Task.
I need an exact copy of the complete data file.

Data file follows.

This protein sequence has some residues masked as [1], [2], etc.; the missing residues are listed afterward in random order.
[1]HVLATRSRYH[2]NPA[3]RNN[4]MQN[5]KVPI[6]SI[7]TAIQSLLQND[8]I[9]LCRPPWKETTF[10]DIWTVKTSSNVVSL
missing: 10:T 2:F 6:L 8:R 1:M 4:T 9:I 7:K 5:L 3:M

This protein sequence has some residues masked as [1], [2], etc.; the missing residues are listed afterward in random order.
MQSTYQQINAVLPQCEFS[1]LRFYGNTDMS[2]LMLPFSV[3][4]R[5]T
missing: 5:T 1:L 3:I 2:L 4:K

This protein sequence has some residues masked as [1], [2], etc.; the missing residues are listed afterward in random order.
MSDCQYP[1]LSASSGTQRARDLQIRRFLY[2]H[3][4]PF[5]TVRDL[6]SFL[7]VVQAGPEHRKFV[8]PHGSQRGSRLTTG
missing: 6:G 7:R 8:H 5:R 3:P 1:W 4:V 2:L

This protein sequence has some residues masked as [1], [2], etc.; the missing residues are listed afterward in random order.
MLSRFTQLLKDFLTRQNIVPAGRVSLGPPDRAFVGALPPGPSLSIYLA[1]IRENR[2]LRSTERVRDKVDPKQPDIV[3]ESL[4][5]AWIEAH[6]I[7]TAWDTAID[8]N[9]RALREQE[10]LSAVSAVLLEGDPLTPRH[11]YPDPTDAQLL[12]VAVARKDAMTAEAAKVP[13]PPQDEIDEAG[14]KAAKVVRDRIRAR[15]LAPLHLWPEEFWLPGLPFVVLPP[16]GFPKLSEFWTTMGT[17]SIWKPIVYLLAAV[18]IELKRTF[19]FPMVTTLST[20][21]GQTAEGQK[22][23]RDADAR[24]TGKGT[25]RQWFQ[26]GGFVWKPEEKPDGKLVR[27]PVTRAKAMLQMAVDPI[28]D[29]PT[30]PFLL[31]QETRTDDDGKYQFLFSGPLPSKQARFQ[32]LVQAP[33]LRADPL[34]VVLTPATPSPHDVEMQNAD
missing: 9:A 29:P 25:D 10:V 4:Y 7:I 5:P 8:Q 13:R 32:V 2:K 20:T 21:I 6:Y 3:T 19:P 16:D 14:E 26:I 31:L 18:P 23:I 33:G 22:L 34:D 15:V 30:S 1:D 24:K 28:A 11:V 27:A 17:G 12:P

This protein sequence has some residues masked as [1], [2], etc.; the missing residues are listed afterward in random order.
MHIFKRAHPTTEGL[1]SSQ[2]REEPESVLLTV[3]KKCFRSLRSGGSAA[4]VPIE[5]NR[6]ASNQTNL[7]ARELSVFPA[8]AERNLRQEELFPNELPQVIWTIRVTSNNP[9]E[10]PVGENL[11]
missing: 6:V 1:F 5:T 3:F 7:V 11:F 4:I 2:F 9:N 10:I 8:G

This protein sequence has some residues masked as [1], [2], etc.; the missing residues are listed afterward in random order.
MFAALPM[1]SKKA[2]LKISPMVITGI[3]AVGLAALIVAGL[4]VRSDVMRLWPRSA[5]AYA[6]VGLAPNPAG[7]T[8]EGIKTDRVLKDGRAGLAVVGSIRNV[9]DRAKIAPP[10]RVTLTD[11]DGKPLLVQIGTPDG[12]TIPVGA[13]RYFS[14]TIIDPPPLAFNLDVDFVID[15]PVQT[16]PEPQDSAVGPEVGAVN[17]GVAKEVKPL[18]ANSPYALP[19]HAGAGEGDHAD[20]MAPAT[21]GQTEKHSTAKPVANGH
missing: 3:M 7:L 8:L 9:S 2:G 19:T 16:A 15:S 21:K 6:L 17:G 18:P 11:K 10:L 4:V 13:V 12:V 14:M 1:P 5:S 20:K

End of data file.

This protein sequence has some residues masked as [1], [2], etc.; the missing residues are listed afterward in random order.
[1]HVLATRSRYH[2]NPA[3]RNN[4]MQN[5]KVPI[6]SI[7]TAIQSLLQND[8]I[9]LCRPPWKETTF[10]DIWTVKTSSNVVSL
missing: 10:T 2:F 6:L 8:R 1:M 4:T 9:I 7:K 5:L 3:M

This protein sequence has some residues masked as [1], [2], etc.; the missing residues are listed afterward in random order.
MQSTYQQINAVLPQCEFS[1]LRFYGNTDMS[2]LMLPFSV[3][4]R[5]T
missing: 5:T 1:L 3:I 2:L 4:K

This protein sequence has some residues masked as [1], [2], etc.; the missing residues are listed afterward in random order.
MSDCQYP[1]LSASSGTQRARDLQIRRFLY[2]H[3][4]PF[5]TVRDL[6]SFL[7]VVQAGPEHRKFV[8]PHGSQRGSRLTTG
missing: 6:G 7:R 8:H 5:R 3:P 1:W 4:V 2:L

This protein sequence has some residues masked as [1], [2], etc.; the missing residues are listed afterward in random order.
MLSRFTQLLKDFLTRQNIVPAGRVSLGPPDRAFVGALPPGPSLSIYLA[1]IRENR[2]LRSTERVRDKVDPKQPDIV[3]ESL[4][5]AWIEAH[6]I[7]TAWDTAID[8]N[9]RALREQE[10]LSAVSAVLLEGDPLTPRH[11]YPDPTDAQLL[12]VAVARKDAMTAEAAKVP[13]PPQDEIDEAG[14]KAAKVVRDRIRAR[15]LAPLHLWPEEFWLPGLPFVVLPP[16]GFPKLSEFWTTMGT[17]SIWKPIVYLLAAV[18]IELKRTF[19]FPMVTTLST[20][21]GQTAEGQK[22][23]RDADAR[24]TGKGT[25]RQWFQ[26]GGFVWKPEEKPDGKLVR[27]PVTRAKAMLQMAVDPI[28]D[29]PT[30]PFLL[31]QETRTDDDGKYQFLFSGPLPSKQARFQ[32]LVQAP[33]LRADPL[34]VVLTPATPSPHDVEMQNAD
missing: 9:A 29:P 25:D 10:V 4:Y 7:I 5:P 8:Q 13:R 32:V 2:K 20:T 21:I 6:Y 3:T 19:P 16:D 14:E 26:I 31:L 18:P 23:I 33:G 22:L 34:D 15:V 30:S 1:D 24:K 28:A 11:V 27:A 17:G 12:P

This protein sequence has some residues masked as [1], [2], etc.; the missing residues are listed afterward in random order.
MHIFKRAHPTTEGL[1]SSQ[2]REEPESVLLTV[3]KKCFRSLRSGGSAA[4]VPIE[5]NR[6]ASNQTNL[7]ARELSVFPA[8]AERNLRQEELFPNELPQVIWTIRVTSNNP[9]E[10]PVGENL[11]
missing: 6:V 1:F 5:T 3:F 7:V 11:F 4:I 2:F 9:N 10:I 8:G

This protein sequence has some residues masked as [1], [2], etc.; the missing residues are listed afterward in random order.
MFAALPM[1]SKKA[2]LKISPMVITGI[3]AVGLAALIVAGL[4]VRSDVMRLWPRSA[5]AYA[6]VGLAPNPAG[7]T[8]EGIKTDRVLKDGRAGLAVVGSIRNV[9]DRAKIAPP[10]RVTLTD[11]DGKPLLVQIGTPDG[12]TIPVGA[13]RYFS[14]TIIDPPPLAFNLDVDFVID[15]PVQT[16]PEPQDSAVGPEVGAVN[17]GVAKEVKPL[18]ANSPYALP[19]HAGAGEGDHAD[20]MAPAT[21]GQTEKHSTAKPVANGH
missing: 3:M 7:L 8:L 9:S 2:G 19:T 16:A 15:S 21:K 6:L 17:G 18:P 11:K 10:L 4:V 13:V 12:V 14:M 1:P 5:S 20:K